NASA aims to test nuclear-powered spacecraft by 2027

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NASA Administrator Charles Bolden said Tuesday that as part of a long-term effort to demonstrate more effective means of propelling future passengers to Mars, the United States aims to test a fission-powered spaceship engine by 2027.

NASA Administrator Bill Nelson said at a symposium in National Harbor, Maryland, that the agency will work with the Defense Advanced Research Projects Agency (DARPA) to build a nuclear thermal propulsion engine and put it into orbit by 2027. send.

The United States Space Agency has spent years researching nuclear thermal propulsion, which involves heating a hydrogen propellant using a nuclear fission reactor to generate thrust. This method is believed to be much more efficient than chemical rocket engines.

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Nuclear thermal propulsion is considered essential by NASA authorities for human exploration beyond the moon. They estimate that a trip to Mars from Earth using the technology would take about four months, as opposed to about nine months with a traditional chemical-powered engine.

In addition to reducing the amount of time astronauts spend on radiation in deep space, this would also minimize the amount of food and other supplies needed for a mission to Mars.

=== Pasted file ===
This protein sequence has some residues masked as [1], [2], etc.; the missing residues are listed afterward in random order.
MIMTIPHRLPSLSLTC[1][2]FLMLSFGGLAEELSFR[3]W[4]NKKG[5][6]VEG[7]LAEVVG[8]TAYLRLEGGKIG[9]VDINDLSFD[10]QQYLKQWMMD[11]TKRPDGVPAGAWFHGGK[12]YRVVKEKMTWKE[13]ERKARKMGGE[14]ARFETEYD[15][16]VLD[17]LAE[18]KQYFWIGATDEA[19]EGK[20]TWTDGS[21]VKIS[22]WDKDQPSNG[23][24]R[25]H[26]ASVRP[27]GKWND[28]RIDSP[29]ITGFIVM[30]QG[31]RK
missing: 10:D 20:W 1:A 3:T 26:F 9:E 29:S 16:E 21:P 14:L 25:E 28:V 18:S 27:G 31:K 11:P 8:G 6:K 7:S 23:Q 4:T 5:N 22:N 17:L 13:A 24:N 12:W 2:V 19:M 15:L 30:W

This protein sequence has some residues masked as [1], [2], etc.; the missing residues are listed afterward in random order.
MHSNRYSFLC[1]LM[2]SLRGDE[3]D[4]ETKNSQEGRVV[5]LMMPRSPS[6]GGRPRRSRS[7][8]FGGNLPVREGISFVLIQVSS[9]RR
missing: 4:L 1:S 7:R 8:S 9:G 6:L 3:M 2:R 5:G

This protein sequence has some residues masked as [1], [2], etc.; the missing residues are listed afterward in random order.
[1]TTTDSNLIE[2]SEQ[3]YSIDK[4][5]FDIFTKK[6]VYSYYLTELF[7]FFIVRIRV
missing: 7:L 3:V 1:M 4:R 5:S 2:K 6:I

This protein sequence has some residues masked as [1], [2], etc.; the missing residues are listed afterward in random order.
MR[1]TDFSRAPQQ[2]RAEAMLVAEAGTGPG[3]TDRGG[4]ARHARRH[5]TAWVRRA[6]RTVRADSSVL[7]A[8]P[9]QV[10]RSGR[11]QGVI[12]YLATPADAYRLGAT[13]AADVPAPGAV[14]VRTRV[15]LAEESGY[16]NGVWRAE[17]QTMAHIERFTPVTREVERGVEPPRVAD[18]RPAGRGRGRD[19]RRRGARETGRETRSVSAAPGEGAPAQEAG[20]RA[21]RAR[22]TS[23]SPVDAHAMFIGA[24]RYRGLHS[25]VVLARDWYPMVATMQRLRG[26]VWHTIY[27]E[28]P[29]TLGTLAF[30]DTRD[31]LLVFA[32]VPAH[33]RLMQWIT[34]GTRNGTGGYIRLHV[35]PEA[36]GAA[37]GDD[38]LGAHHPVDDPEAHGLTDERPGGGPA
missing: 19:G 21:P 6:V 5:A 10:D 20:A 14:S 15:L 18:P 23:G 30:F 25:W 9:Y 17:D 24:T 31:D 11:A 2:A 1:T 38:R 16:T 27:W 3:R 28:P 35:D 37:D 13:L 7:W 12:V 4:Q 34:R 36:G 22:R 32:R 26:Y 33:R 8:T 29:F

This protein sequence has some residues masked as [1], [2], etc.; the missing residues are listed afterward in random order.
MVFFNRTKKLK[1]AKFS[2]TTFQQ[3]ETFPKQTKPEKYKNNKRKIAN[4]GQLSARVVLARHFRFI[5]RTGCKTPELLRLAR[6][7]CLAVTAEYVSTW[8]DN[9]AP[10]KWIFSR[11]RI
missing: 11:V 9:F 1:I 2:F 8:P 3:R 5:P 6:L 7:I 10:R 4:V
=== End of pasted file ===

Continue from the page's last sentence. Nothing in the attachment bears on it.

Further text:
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DARPA and NASA officials have claimed that the planned 2027 demonstration, which is part of an existing DARPA research program in which NASA is now participating, could also impact the goals of the United States Space Force, which planned to launch a to deploy nuclear-powered spacecraft. of moving other satellites into orbit near the moon.

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General Atomics, Lockheed Martin and Blue Origin, Jeff Bezos’ aerospace company, all received funding from DARPA in 2021 to explore nuclear reactor and starship concepts. Program manager Tabitha Dodson said in an interview that sometime in March, the government would choose the company that will build the nuclear spacecraft for demonstration in 2027.

Funding for the combined NASA-DARPA effort is $110 million for FY2023 and is expected to grow by hundreds of millions of dollars through FY2027.

(with input from Reters)

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